The construction industry is a large employer, with over 100 million people worldwide believed to depend on it. The resulting built environment accounts for nearly 50% of carbon emissions as it consumes an equal percentage of extracted, natural materials generating large quantities of landfill waste and using a vast amount of water, all valuable and increasingly scarce resources.
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Why choose this course
- A supportive learning environment, with personal attention afforded to all students.
- A successful and enjoyable learning experience is at the very core of our vision to produce first-class professionals with high employability skills.
- We are situated in an urban/maritime environment very close to Britain’s first designated ‘Area of Outstanding Natural Beauty.’
- As class sizes are generally less than 15, this engenders a culture and environment that listens to and supports individual student needs.
- Our teaching is informed by research in subjects that extend right across our portfolio, suitably supplemented by external experts from around the world.
- We believe in engaging with employers to develop, deliver and review courses that enhance our graduate’s employability credentials in a manner that is central to our vision for students, the city and region.
What you will learn
UK construction is well-placed to benefit from the opportunities presented by the global shift to a low carbon economy and green construction, but there is a continuing need to ensure investment in innovation and technology alongside increased collaboration between businesses and research institutions to enable the UK to realise this potential.
There is also scope for further progress, particularly concerning addressing evident skills shortages. The global green and sustainable building industry is forecast to grow at an annual rate of 22.8% between now and 2017 as a result of increasing low carbon regulatory requirements and greater societal demand for greener products. It seems that the market is recognising these opportunities.
According to recent research by McGraw-Hill Construction (2013), around half the architects, engineers, contractors, building owners and building consultants around the world anticipate that at least 60% of their work will be green by 2015, up from 28% of firms in 2012 and only 13% in 2009.
The UK’s existing housing stock, which accounts for over half of the greenhouse gas emissions from the built environment, presents growth and development opportunities for the UK’s low carbon and sustainable construction market.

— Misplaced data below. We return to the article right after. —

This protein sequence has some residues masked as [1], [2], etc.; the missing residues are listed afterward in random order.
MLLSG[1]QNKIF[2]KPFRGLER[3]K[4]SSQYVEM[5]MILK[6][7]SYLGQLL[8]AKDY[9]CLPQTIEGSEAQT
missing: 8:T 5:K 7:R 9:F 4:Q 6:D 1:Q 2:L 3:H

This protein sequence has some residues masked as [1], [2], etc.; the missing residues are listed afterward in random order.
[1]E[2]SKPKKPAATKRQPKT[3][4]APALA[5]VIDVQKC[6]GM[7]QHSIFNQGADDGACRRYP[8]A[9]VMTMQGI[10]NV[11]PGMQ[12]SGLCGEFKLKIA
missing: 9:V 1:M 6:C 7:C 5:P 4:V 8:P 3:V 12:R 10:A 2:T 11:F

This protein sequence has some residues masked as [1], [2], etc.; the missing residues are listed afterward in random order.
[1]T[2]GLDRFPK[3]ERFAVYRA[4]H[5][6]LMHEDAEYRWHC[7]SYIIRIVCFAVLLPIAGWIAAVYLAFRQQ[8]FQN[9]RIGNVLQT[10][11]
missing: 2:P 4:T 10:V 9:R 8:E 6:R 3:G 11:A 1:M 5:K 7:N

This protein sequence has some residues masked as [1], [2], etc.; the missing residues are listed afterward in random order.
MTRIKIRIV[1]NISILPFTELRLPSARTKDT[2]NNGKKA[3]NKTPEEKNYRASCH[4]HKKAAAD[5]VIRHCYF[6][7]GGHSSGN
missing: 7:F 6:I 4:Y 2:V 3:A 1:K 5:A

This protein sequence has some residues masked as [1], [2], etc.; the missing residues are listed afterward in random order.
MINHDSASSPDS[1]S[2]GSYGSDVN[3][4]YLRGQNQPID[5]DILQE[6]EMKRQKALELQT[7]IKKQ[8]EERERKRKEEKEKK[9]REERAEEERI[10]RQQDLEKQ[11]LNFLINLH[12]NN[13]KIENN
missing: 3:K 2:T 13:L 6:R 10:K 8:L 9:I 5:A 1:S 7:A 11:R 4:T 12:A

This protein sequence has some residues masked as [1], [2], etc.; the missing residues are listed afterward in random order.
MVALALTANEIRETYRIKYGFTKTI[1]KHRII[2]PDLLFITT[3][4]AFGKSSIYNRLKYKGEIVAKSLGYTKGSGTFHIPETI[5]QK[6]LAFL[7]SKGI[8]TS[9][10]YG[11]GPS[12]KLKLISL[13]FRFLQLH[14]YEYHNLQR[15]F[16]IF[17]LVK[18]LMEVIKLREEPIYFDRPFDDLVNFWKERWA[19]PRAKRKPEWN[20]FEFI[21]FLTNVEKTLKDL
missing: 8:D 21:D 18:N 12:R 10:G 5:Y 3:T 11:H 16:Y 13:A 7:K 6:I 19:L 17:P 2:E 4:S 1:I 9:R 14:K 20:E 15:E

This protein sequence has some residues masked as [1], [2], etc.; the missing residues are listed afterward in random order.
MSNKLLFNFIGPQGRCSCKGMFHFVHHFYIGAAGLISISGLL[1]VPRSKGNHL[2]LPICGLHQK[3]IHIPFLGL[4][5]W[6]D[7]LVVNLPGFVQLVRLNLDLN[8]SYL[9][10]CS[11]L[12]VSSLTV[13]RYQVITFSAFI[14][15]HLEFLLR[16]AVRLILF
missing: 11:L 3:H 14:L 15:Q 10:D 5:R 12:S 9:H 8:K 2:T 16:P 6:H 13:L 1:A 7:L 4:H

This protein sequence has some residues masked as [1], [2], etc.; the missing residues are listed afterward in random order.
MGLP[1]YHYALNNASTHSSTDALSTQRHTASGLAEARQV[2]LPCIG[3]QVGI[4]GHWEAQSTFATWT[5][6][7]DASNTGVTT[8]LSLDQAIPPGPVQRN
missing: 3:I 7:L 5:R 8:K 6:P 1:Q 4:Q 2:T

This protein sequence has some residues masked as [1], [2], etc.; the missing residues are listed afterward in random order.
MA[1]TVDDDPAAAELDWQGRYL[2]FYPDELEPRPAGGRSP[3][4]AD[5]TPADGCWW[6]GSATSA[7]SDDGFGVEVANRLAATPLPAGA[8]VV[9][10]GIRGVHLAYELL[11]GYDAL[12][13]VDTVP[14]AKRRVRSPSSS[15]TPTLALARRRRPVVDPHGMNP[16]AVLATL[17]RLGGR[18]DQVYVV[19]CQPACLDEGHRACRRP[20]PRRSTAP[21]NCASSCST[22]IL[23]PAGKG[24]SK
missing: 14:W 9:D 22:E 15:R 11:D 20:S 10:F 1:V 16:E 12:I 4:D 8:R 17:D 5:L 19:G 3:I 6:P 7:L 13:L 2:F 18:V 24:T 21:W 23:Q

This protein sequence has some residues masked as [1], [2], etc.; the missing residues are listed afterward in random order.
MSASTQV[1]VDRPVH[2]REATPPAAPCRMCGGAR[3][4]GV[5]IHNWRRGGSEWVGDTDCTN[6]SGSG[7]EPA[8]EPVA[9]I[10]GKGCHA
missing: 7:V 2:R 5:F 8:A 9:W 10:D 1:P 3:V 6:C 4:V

The programme will draw upon subject expertise within the School of Architecture, Built and Natural Environments, which has been commended by Externals for its commitment to innovative teaching and learning.
The programme enhances several advanced transferable skills and equips the student with a range of skills appropriate for a wide variety of future opportunities as well as providing skills and competencies for those students who are progressing to MPhil / PhD. Regularly, our MSc students have progressed to our PhD provision.
Sustainability is seen as a priority in construction circles; the very nature of its operation places a heavy burden on the environment. The programme holds firm the sustainability concept and provides students with ‘real’ examples of established practices.
- Building Services and Energy Performance in Buildings
- Construction Technology and Building Information Management
- Environmental Planning and Policy
- Management of the Integrated Working Environment
- Sustainable Development
- Research Methods and Professional Development
Assessments used within this Programme are normally formative or summative. In the former assessment is designed to ensure students become aware of their strengths and weaknesses. Typically, such assessment will take the form of practical exercises where a more hands-on approach shows student’s ability on a range of activities.
Traditional formal time-constrained assessment is by means of tests and examinations, normally of two-hour duration. Examinations are a traditional method of verifying that the work produced is the students’ own work.
To help authenticate student coursework, some modules require that the student and lecturer negotiate the topic for assessment on an individual basis, allowing the lecturer to monitor progress.
Some modules where the assessment is research-based require students to verbally/visually present the research results to the lecturer and peers, followed by a question and answer session.
Such assessment strategies are in accord with the learning and teaching strategies employed by the team, that is, where the aim is to generate work that is mainly student-driven, individual, reflective and where appropriate, vocationally-orientated. Feedback to students will occur early in the study period and continue over the whole study session thereby allowing for greater value added to the student’s learning.